This year, many had high hopes that live concerts would finally be back and that we could all finally enjoy our favorite bands and festivals. However, it is now clear that live events will not take place any time soon. Artists and fans will have to continue relying on online music consumption habits. 

It’s now a socially accepted weirdness for artists to perform for their laptops and cameras, and for the fans to feel intimate and connected to them digitally. People are paying real money for virtual concerts, and for some time, it seemed like the extraordinary solution to the extraordinary problem solved the issue and kept the music world spinning. However,we still can’t predict if livestreams will be capable of replacing the offline music enjoyment experience and the atmospheric feeling of real-life concerts in the long run. 

Yes, artists and music lovers are adapting to new ways of experiencing music together but is it enough for them? Are they getting the satisfaction they’re looking for, or are they getting disappointed instead? 

Right after the pandemic hit the line, Phoebe Bridgers was quick to find an alternative. On April 10, she greeted her fans from her Los Angeles apartment wearing her cute pajamas, saying she has never done it before and asking if fans could hear her. “How are you guys? Is this, like, a normal angle? Is this good? Can you hear me?” it all started right there and then with the 25-year-old singer-songwriter’s 30-minute shakey first livestream with 10,000 fans watching her perform on Pitchfork’s Instagram, for free. She ended the show saying, “I’ve never played a show to 10,000 people before, but it’s hard to feel like that’s happening when you’re alone in your house, and there isn’t a crowd response,” the artist continued, “You’re like, ‘I feel like an idiot. I’m just playing in my house, talking to myself.’ It’s very weird.” It was weird, and the rest is history.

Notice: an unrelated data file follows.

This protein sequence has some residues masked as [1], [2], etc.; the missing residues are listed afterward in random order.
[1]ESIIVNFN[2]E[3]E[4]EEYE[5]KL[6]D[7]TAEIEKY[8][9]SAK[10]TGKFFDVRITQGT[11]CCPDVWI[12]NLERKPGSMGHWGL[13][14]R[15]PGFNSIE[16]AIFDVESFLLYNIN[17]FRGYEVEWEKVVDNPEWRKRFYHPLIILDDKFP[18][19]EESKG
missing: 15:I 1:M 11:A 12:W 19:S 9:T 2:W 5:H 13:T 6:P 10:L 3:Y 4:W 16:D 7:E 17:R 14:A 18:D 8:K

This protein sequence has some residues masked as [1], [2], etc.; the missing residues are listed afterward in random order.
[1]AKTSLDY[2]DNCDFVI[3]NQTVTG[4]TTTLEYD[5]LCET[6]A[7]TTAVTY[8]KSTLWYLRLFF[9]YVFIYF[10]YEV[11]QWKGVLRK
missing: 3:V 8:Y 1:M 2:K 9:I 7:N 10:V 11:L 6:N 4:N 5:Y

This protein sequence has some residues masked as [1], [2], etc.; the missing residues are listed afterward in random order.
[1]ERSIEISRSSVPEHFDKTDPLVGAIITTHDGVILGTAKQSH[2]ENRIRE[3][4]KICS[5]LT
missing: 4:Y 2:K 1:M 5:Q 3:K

A new digital world order came to the scene. The disturbing fashion of livestreams went viral, and the now socially accepted madness took over. Diplo performed in front of his dimly lit living room floor. John Legend accepted the challenge of going live on Instagram in his bathrobe. Keith Urban played in his warehouse while Nicole Kidman was dancing in and out of the frame. The trend quickly developed since. Entertaining videos made for keeping artists’ and audiences’ connection alive started charging money for raising money for aid groups and charity, and everyone was happy to be involved.

A huge online community was born that helped people feel less alone in the midst of this global disaster. However, as a few weeks went by, the new format with a great potential developed into more ambitious full-on productions with mesmerizing online stages, multiple camera angles, digital innovations that no one had ever heard or seen before. 

With the changes of delivery, the initial goal also transformed into something different. Live-streams became virtual concerts, and they were no more about connection or helping each other or at least didn’t feel like it anymore. 

In the pre-pandemic era, live music was one of the industry’s few financially robust sectors, whereas, in the post-pandemic world, its disappearance caused many problems. Pollstar estimated in April that worldwide ticket revenue would decrease by about 75 percent, or $8.9 billion if concerts didn’t return in 2020. Livestreams remains the only hope to balance the situation a bit, but whether or not they will be able to transform into a reliable business model to help replace this revenue for the industry and its representatives still remains an unanswered question. There are different success stories with livestreams as a music consumption model meeting expectations; still, its stability and viability is yet to be proven. 

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